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Things Learned At: Semibreve in Braga, Portugal
Taïca Replansky , November 19th, 2018 13:54

Experimentation, collaboration and annihilation techno win the day at this gem of a festival in northern Portugal

Robin Fox photos by Adriano Ferreira Borges/Semibreve

It’s good to be off the beaten festival circuit

Semibreve strikes a balance between a love of music and an understanding of local rhythms and context. Venues are all within walking distance and a programme that avoids over-saturation make it easy to find time to explore Braga, enjoy a few slower meals, and meet other festivalgoers or artists without constantly racing against the clock. Programmes are kept short and focused to encourage attentive listening, and new artistic pairings – often audiovisual – encourage experimentation.

The installations at Semibreve provide a platform for emerging Portuguese audiovisual creators, and are a welcome way to catch some air and engage in new discussions during the later-night club acts. Communal meals are hosted daily for artists and invited guests, and the presence of artists, curators, and producers from other Portuguese cities hints at the vital role this type of festival plays in supporting creativity in a country that is still recovering from a long period of economic hardship. Notably, the links and community-building efforts extend into Spain, slowly reversing the historic isolation between the two neighbouring countries.

Experiencing sunset within thick stone walls can lift you to the stars

Caterina Barbieri’s synth arpeggios evoke an 80s retro-futurist aesthetic that will resonate with the dedicated music lover as well as anyone who might have walked in off the street – which is fitting, because this is one of the shows offered free to anyone who lives nearby. Her work explores the power of repetition to open up the imagination and she is an engaging on-stage presence, silently singing along to some of the more dramatic moments or interacting with her synths in exaggerated gestures. We are in a medieval hall with thick stone walls, a wooden ceiling painted with ornate motifs, massive wooden chandeliers and very low lighting – a small table lamp by the synths and some gentle red illumination on the ceiling. The mystic atmosphere gets more intense with the setting of the sun as the natural change of lighting unexpectedly becomes an important feature of the performance, amplifying the music’s celestial quality.

Fragility is powerful

Fragility is a state that is hard enough to achieve in a recorded album, and arguably even more difficult to attain in a live concert setting. Fragility is not what comes to mind when you walk into the majestic Teatro Círculo. The vastness of Sarah Davachi’s music instantly filled the concert hall, pulling the audience into a state of careful listening. Her shifts in tone and timbre happen so slowly that they’re almost imperceptible, and her harmonies often verge on uncomfortable dissonance. The constant sonic stream demands a lot from the listener, and softly holds you in suspended animation until the music fades and deposits you softly back into your seat.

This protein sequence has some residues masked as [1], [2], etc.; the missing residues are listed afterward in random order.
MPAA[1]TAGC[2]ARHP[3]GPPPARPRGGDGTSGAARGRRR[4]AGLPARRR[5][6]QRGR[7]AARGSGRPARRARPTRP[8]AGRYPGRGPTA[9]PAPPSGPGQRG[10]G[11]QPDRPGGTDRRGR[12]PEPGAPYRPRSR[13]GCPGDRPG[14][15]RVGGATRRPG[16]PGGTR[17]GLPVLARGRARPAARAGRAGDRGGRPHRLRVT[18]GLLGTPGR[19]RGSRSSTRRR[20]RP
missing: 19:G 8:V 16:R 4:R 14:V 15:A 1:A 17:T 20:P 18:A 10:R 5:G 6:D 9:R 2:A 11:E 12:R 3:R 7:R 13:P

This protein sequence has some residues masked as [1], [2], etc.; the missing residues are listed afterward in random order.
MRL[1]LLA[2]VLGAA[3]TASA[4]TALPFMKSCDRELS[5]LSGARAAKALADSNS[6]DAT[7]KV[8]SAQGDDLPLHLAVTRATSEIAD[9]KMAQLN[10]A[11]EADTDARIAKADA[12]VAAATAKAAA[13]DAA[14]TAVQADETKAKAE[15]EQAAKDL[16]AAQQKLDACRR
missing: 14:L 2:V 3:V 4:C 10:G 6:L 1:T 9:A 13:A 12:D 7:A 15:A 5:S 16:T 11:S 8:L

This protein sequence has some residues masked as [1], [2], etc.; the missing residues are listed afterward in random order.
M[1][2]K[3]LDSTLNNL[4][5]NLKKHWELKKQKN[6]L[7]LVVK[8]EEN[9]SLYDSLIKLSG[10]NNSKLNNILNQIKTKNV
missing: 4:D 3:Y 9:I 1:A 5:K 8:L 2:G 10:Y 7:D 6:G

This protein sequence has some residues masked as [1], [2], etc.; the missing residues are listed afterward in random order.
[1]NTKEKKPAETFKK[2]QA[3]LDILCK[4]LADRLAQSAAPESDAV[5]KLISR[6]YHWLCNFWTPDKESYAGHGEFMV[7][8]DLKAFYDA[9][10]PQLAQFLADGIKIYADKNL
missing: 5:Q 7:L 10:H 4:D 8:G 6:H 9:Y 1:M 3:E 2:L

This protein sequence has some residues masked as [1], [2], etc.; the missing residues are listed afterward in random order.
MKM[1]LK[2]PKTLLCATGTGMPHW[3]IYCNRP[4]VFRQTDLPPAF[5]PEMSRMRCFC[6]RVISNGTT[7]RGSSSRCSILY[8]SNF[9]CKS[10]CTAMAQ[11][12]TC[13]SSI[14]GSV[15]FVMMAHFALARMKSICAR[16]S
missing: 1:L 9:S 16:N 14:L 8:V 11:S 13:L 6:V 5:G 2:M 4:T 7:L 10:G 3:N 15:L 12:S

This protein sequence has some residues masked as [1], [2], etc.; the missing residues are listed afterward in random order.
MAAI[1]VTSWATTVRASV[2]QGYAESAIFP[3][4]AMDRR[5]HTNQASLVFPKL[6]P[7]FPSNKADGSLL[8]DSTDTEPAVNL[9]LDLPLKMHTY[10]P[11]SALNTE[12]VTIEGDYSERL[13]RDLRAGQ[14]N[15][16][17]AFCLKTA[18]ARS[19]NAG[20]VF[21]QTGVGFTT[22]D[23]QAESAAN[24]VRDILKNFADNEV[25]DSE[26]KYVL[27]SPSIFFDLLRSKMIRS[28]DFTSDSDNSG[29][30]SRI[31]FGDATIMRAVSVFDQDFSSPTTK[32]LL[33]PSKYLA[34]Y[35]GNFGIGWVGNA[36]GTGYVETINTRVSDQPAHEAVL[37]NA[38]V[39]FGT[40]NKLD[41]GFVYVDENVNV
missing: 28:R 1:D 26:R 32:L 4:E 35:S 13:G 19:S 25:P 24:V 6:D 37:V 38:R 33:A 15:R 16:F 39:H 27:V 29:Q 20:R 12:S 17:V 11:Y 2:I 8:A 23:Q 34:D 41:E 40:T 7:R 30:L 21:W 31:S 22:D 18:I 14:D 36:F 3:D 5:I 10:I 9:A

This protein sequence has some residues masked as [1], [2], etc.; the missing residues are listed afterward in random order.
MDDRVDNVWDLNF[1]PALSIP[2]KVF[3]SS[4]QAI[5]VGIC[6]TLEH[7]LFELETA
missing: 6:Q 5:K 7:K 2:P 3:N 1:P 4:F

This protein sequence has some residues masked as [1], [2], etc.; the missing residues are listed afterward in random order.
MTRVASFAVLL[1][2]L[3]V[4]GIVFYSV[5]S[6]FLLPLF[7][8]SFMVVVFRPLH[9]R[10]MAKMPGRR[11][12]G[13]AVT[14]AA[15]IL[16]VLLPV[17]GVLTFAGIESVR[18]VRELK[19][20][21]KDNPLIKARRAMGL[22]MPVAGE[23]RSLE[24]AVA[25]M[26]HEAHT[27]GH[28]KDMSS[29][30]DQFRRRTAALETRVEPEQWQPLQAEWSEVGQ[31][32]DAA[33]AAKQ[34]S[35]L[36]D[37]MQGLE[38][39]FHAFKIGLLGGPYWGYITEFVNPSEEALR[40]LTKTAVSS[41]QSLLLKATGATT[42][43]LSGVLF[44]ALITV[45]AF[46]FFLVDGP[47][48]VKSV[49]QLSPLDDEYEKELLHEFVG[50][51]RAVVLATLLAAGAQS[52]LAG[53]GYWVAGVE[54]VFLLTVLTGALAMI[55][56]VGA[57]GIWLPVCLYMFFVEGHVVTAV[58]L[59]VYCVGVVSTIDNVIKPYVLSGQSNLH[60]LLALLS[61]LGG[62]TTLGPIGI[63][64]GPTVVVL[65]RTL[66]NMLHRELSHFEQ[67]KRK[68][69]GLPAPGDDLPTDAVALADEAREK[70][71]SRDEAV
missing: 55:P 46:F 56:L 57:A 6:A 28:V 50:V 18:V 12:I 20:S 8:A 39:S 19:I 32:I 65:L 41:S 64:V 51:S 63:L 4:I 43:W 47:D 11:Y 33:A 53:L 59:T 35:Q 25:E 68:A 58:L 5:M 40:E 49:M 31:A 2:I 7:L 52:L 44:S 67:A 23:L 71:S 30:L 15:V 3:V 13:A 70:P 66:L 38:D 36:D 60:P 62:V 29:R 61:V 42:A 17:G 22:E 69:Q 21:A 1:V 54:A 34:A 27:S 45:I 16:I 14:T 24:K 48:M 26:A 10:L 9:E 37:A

Davachi’s performance creates a perfect point of entry into the fragile world of Grouper who, in a contrasting approach, creates hyper-attentiveness through restrained use of silence, negative space and remote breathy echoes. Preserving sounds until they completely fade away, invoking the loneliness of watching something from far away, her minimal performance flips us onto ourselves so we become our own focal point.

SØS Gunver Ryberg photo by Adriano Ferreira Borges/Semibreve

The more you give, the more you get back

The black box of a club setting offers a blank slate for possibilities – or a challenge for what a performer and a crowd can create together. It was in such a room that SØS Gunver Ryberg launched into her opening set, no holds-barred, perhaps hoping to fast-forward into a peak-hours feeling. Her straight-up annihilation techno could easily come off as overkill for an opener, but it’s a good strategy - in a room that lacks atmosphere and with a tight curfew (the club nights don’t run late) - and it works. Ryberg’s infectious and generous on-stage presence, dancing and acknowledging each whistle or cheer thrown her way, is crucial in sweeping us up into her spirited timewarp. Later, with a core set of dancers warmed up, Stingray launches into one of his unassuming and brilliant signature vinyl-only sets that alway remind us how timeless classic Detroit techno is.

Improvise! Experiment!

The pleasure of watching two expert improvisers collaborate is boundless. Keith Fullerton Whitman and Pierce Warnecke have been brought together specifically by and for Semibreve and their improvised sessions, performed in two vignettes, radiate the raw and playful power of pure experimentation. Warnecke’s abstract imagery explores synthesis, deterioration and disappearance, evoking the same search for compositional possibilities inherent in Whitman’s idiosyncratic sounds.

Lasers can be funky

Few artists have such a unique take on laser technology as Robin Fox. Projecting his beams towards the audience rather than onto a screen behind him, Fox pairs light with audio to create a fully synaesthetic experience that proposes different ways to imagine the structure of sound. He is playful, oscillating from rapidfire hyperactive beams and trippy swirls to slow planar sweeps where beautiful patterns emerge within the smoke-filled room. Clear tones, gurgling sonic sparks and the roar of motors reflect the changing colour, texture, velocity, grain and breadth of the lightforms. What better way to exit a festival than through a funky wormhole?

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